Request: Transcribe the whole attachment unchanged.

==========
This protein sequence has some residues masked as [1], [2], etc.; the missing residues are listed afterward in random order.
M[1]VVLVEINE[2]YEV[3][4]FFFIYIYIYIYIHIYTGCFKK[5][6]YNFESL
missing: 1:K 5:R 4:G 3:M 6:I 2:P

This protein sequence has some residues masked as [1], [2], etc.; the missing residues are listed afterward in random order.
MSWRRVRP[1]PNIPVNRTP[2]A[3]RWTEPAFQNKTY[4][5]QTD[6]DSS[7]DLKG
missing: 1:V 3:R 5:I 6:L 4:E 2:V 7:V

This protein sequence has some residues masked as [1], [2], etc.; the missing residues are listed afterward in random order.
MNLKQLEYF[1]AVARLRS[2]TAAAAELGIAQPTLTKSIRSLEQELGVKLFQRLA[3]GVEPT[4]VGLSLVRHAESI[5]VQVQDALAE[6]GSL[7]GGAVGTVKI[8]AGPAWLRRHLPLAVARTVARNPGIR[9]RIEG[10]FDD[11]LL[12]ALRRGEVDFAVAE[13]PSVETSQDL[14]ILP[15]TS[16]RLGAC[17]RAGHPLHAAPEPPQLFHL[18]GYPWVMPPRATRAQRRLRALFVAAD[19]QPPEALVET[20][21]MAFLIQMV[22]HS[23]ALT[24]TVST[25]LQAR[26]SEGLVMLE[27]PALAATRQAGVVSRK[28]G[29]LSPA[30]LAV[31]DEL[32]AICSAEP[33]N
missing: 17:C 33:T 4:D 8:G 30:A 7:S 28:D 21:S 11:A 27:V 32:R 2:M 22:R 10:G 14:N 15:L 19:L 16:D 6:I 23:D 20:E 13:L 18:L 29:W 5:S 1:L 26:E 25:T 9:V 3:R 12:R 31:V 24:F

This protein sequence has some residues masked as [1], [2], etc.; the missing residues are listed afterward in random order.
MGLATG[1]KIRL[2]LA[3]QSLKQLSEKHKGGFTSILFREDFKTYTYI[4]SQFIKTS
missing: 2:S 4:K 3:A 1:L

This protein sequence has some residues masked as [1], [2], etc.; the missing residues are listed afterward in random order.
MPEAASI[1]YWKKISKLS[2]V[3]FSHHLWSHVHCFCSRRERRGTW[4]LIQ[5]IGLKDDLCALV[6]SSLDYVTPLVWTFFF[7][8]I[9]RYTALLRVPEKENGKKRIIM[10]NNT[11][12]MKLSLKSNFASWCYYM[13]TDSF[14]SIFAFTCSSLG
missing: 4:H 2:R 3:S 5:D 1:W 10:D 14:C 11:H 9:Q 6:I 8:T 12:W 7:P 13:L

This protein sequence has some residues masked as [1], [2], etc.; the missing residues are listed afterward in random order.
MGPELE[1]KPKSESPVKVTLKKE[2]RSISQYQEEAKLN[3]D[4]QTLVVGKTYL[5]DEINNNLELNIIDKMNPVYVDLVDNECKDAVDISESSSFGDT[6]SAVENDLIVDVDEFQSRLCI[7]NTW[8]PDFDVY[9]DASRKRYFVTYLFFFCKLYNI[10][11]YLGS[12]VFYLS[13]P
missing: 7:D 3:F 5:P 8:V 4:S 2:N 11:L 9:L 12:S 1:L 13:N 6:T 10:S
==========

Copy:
This protein sequence has some residues masked as [1], [2], etc.; the missing residues are listed afterward in random order.
M[1]VVLVEINE[2]YEV[3][4]FFFIYIYIYIYIHIYTGCFKK[5][6]YNFESL
missing: 1:K 5:R 4:G 3:M 6:I 2:P

This protein sequence has some residues masked as [1], [2], etc.; the missing residues are listed afterward in random order.
MSWRRVRP[1]PNIPVNRTP[2]A[3]RWTEPAFQNKTY[4][5]QTD[6]DSS[7]DLKG
missing: 1:V 3:R 5:I 6:L 4:E 2:V 7:V

This protein sequence has some residues masked as [1], [2], etc.; the missing residues are listed afterward in random order.
MNLKQLEYF[1]AVARLRS[2]TAAAAELGIAQPTLTKSIRSLEQELGVKLFQRLA[3]GVEPT[4]VGLSLVRHAESI[5]VQVQDALAE[6]GSL[7]GGAVGTVKI[8]AGPAWLRRHLPLAVARTVARNPGIR[9]RIEG[10]FDD[11]LL[12]ALRRGEVDFAVAE[13]PSVETSQDL[14]ILP[15]TS[16]RLGAC[17]RAGHPLHAAPEPPQLFHL[18]GYPWVMPPRATRAQRRLRALFVAAD[19]QPPEALVET[20][21]MAFLIQMV[22]HS[23]ALT[24]TVST[25]LQAR[26]SEGLVMLE[27]PALAATRQAGVVSRK[28]G[29]LSPA[30]LAV[31]DEL[32]AICSAEP[33]N
missing: 17:C 33:T 4:D 8:G 30:A 7:S 28:D 21:S 11:A 27:V 32:R 2:M 22:R 10:G 14:N 15:L 19:L 16:D 6:I 23:D 20:E 13:L 18:L 29:W 5:S 1:L 26:E 25:T 9:V 3:R 12:R 31:V 24:F

This protein sequence has some residues masked as [1], [2], etc.; the missing residues are listed afterward in random order.
MGLATG[1]KIRL[2]LA[3]QSLKQLSEKHKGGFTSILFREDFKTYTYI[4]SQFIKTS
missing: 2:S 4:K 3:A 1:L

This protein sequence has some residues masked as [1], [2], etc.; the missing residues are listed afterward in random order.
MPEAASI[1]YWKKISKLS[2]V[3]FSHHLWSHVHCFCSRRERRGTW[4]LIQ[5]IGLKDDLCALV[6]SSLDYVTPLVWTFFF[7][8]I[9]RYTALLRVPEKENGKKRIIM[10]NNT[11][12]MKLSLKSNFASWCYYM[13]TDSF[14]SIFAFTCSSLG
missing: 4:H 2:R 3:S 5:D 1:W 10:D 14:C 11:H 9:Q 6:I 8:T 12:W 7:P 13:L

This protein sequence has some residues masked as [1], [2], etc.; the missing residues are listed afterward in random order.
MGPELE[1]KPKSESPVKVTLKKE[2]RSISQYQEEAKLN[3]D[4]QTLVVGKTYL[5]DEINNNLELNIIDKMNPVYVDLVDNECKDAVDISESSSFGDT[6]SAVENDLIVDVDEFQSRLCI[7]NTW[8]PDFDVY[9]DASRKRYFVTYLFFFCKLYNI[10][11]YLGS[12]VFYLS[13]P
missing: 7:D 3:F 5:P 8:V 4:S 2:N 11:L 9:L 12:S 1:L 13:N 6:T 10:S